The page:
Died April 23rd, 1996 in London, UK
Life is full of odd little conundrums and puzzles that just never quite add up. P.L. Travers' life and works is an example of this and prompts a couple of questions. How did a girl from a small bushtown, born-and-bred Australian of Irish descent, end up creating a character, Mary Poppins, that is right up there in the pantheon of quintessentially British icons along with Big Ben, blue uniformed bobbies with bee-hive helmets, and marmalade on toast? And just how did this Haight Ashbury-like bohemian writer of quirky stories, student of eastern religions and philosophies, hard-headedly negotiate with a major studio such as Disney so that she had authorial control over the movie script and was paid a fortune at the same time?
Pamela Lyndon Travers is actually a stage name. Helen Lyndon Goff was born August 9th, 1899 in a small bush town in southeastern Queensland, Australia. Her father was a local bank branch manager, hard drinking but a family man. Tragically, he died when Travers was only seven. For a short period she was left as the oldest of three children (all girls), trying to cope with a dysfunctional, grieving and suicidal mother while looking after the young ones as well. She was rescued from this difficult position by a crusty but gold-hearted maiden aunt who brought her to Sydney for schooling. Some have speculated that Great Aunt Ellie served in part as a model for Mary Poppins.
During her later school years, Travers began writing short articles and verse for local papers. After graduating she continued writing but also began pursuing a career on the stage. She joined Shakespearean troop, touring Australia and New Zealand. It was while in New Zealand that she began having more substantive articles accepted by major papers such as The Bulletin and The Triad in Australia as well as some of the New Zealand papers.
At twenty-five, she decided the Antipodes was too small a canvas for her ambitions, purchased a ticket on a steamship to the UK and moved to the British Isles, returning only once for a visit to her native land some forty years later.
As a child, Travers had shown a vivid imagination and interest in story-telling and books. Her father had told her old Irish folktales as many wonderful family stories of their antecedents in Ireland, which turned out to be engaging because of their fancy rather than their accuracy. Dublin was Travers' first destination on arriving in the British Isles and she struck up a mentor relationship with the great Irish poet and critic known as AE, George William Russell. Russell served as Travers' portal into the higher echelons of British intellectual and cultural circles in the 1920's and 1930's with introductions to Yeats and others. Travers initially supported herself by writing and sending back articles and stories to the papers and magazines in Australia and New Zealand (it was in the Christchurch Sun in which Mary Poppins made her first appearance in a short story in 1926), but quickly established a writing niche among the British papers as well.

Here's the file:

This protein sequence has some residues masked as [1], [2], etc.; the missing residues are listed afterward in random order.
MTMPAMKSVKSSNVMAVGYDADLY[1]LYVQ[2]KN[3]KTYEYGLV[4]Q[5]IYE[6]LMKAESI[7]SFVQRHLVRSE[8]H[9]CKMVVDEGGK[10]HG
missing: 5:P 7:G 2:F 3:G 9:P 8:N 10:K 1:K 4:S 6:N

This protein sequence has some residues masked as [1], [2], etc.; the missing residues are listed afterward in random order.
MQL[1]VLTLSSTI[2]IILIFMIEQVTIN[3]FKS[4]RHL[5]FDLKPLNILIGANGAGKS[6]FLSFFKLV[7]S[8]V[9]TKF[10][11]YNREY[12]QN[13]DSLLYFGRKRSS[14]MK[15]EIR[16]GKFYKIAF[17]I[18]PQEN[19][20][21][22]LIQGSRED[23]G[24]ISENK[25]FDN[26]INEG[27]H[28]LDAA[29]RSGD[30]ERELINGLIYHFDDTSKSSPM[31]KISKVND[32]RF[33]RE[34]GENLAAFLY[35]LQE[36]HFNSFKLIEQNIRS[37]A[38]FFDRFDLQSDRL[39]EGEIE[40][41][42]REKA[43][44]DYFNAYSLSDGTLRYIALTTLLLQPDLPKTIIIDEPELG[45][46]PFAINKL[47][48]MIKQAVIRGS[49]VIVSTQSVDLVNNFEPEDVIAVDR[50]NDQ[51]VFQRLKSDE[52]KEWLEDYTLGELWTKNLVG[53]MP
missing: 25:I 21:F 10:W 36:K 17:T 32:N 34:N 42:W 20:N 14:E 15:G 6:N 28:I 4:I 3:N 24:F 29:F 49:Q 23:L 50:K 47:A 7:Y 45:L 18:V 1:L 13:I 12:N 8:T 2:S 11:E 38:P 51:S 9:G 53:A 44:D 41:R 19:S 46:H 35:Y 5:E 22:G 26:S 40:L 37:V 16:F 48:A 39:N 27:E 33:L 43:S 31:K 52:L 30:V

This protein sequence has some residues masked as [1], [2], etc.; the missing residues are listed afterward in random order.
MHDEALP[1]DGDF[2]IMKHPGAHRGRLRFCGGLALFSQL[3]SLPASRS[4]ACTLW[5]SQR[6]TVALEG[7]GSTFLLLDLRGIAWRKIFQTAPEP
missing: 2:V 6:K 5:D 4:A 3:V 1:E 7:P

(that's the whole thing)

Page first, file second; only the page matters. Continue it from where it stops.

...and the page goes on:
Travers clearly had a penchant for carving out her own path, taking advantage of the circumstances in which she found herself but remaining somewhat independent as well. While smack in the middle of the Bloomsbury set, and as much a flaunter of tradition as they, she made her own decisions that as often as not reflected a very independent character and cast of mind.
She never married but, wanting a family, adopted an Irish orphan. She was from all appearances a good mother but oddly never told her child that he was adopted, nor, perhaps more critically, that he was in fact one of a pair of twins. It was only when his twin tracked him down in London when he was nineteen that he discovered any of this.
Travers was intensely interested in myths, legends, Jungian symbols, etc. Sometime in the 1930's she came into the circle of what might now be known as a guru or spiritual advisor, George Gurdjieff, who was clearly, even at that time, something of a charlatan but who none-the-less attracted quite an enduring following among sophisticated and affluent people. She became a frequent contributor and consulting editor of Parabola, this group's quarterly literary and philosophical magazine in 1976 when it was founded.
Travers only wrote twenty-one books across her very long life of ninety-six years. Her first book Moscow Excursion came out in 1934 following a trip to the Soviet Union, then still seeming so new, a breath of fresh air and promise and exercising such fascination for Europe's chattering classes.